Sector report: Innova showcases an increasing trend towards industry sugar reduction

scattering of chocolate slices on a dark blue background

Innova Market Insights’ latest Ingredient Insider report analyses trends in sugar reduction and the use of sweeteners in food and beverages. The report includes market and consumer research, new product activity and the use of sugar-related claims within the industry, including confectionery and bakery markets.

Efforts to reduce sugar levels are well established and ongoing, reflecting the well-documented link to dental caries as well as the widely held view that high sugar consumption is a causative factor for a range of conditions including weight gain, diabetes and hyperactivity in children. Government intervention in this regard has become more widespread globally, including the use of sugar taxes and the regulation of advertising targeting children.

Four in 10 consumers in Innova’s global Health and Nutrition Survey in 2020 claimed to have decreased their sugar consumption over a 12-month period. The prevention of health conditions was the leading reason given for this reduction, ahead of weight management and followed by dental health. As the organisation has previously noted to Confectionery Production, manufacturers within the confectionery sector are increasingly looking to alternative sweeteners with product lines, as well as means of reducing sugar, as has been seen recently with Dairy Milk’s 30% less sugar variety.

There have also been a broad range of natural sweeteners including stevia that have been put forward by groups such as Tate and Lyle, Cargill and Puratos to name a few, who have helped push the boundaries for new product development, which is increasingly looking towards perceived healthier options.

“In recent years ingredient innovations have enabled manufacturers to better replicate the multiple sensory and functional properties of sugar, including sweetness, mouthfeel, bulk, browning and moisture retention, while lowering the amounts of sugar and calories,” reports Lu Ann Williams, Global Insights Director at Innova Market Insights.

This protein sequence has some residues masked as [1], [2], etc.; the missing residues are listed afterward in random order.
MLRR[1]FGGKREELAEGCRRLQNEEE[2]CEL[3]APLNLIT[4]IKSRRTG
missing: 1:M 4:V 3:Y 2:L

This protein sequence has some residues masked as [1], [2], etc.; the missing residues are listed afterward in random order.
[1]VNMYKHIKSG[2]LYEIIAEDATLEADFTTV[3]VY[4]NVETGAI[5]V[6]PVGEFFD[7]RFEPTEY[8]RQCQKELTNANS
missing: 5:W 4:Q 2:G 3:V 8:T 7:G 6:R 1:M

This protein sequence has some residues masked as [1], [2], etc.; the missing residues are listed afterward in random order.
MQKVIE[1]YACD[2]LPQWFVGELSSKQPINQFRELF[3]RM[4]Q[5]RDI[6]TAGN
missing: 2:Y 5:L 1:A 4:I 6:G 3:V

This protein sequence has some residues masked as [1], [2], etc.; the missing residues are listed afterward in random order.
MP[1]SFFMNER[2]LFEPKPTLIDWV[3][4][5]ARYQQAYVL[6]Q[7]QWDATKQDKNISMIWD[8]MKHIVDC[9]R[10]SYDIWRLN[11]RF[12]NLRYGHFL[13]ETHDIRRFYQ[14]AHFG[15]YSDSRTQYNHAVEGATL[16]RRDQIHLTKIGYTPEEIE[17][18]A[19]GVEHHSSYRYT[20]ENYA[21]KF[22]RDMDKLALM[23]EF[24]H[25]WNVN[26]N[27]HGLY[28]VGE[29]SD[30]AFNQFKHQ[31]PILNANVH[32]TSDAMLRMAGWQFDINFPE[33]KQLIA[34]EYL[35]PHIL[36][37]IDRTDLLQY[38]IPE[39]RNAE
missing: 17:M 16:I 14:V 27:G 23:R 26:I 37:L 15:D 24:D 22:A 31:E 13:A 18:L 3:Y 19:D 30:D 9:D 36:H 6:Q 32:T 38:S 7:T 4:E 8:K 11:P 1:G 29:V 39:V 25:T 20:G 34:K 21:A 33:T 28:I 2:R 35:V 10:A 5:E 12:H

Sweeteners currently include non-nutritive, bulk, reduced-calorie sugars and rare sugars, but ongoing research is likely to discover forms of sugar that can be marketed as natural and offer both formulation and metabolic benefits, while increasingly successfully targeting the high taste expectations of consumers.

As well as NPD activity in sweet ingredients, such as fruits to provide sweetness that does not count towards added sugar on labels, the demand for natural sweeteners like stevia, monk fruit and erythritol is rising in response to consumer demand for clean products and a clean label. These are starting to displace other sweeteners considered to be artificial, reflecting Innova Market Insights’ Top Trend for 2021, “Transparency Triumphs.” Companies are upping their game to tell the story of their product by detailing exact ingredients and origins along with production processes.

Manufacturers are continuing to develop new steviol rebaudioside glycosides with sweetness profiles that better match the taste of sugar. At the same time, new production methods are reducing environmental impact. Blends of ingredients used to replicate the sensory and functional properties of sugar include plant-derived sweet-tasting fibres such as chicory root fibre.

These ingredient mixes will continue to optimise taste, recognising its vital role as a purchase driver. These can encompass concentrated sweeteners alone, or in combination with fibres and other components that replicate the sensory and functional properties of sugar. Ingredients can be chosen and tailored to match the dietary requirements of consumers, including plant based, vegan and gluten free. They are also likely to offer benefits beyond sweetness, such as better-tolerated fibers and protein fortification.

Related content

Leave a reply

Confectionery Production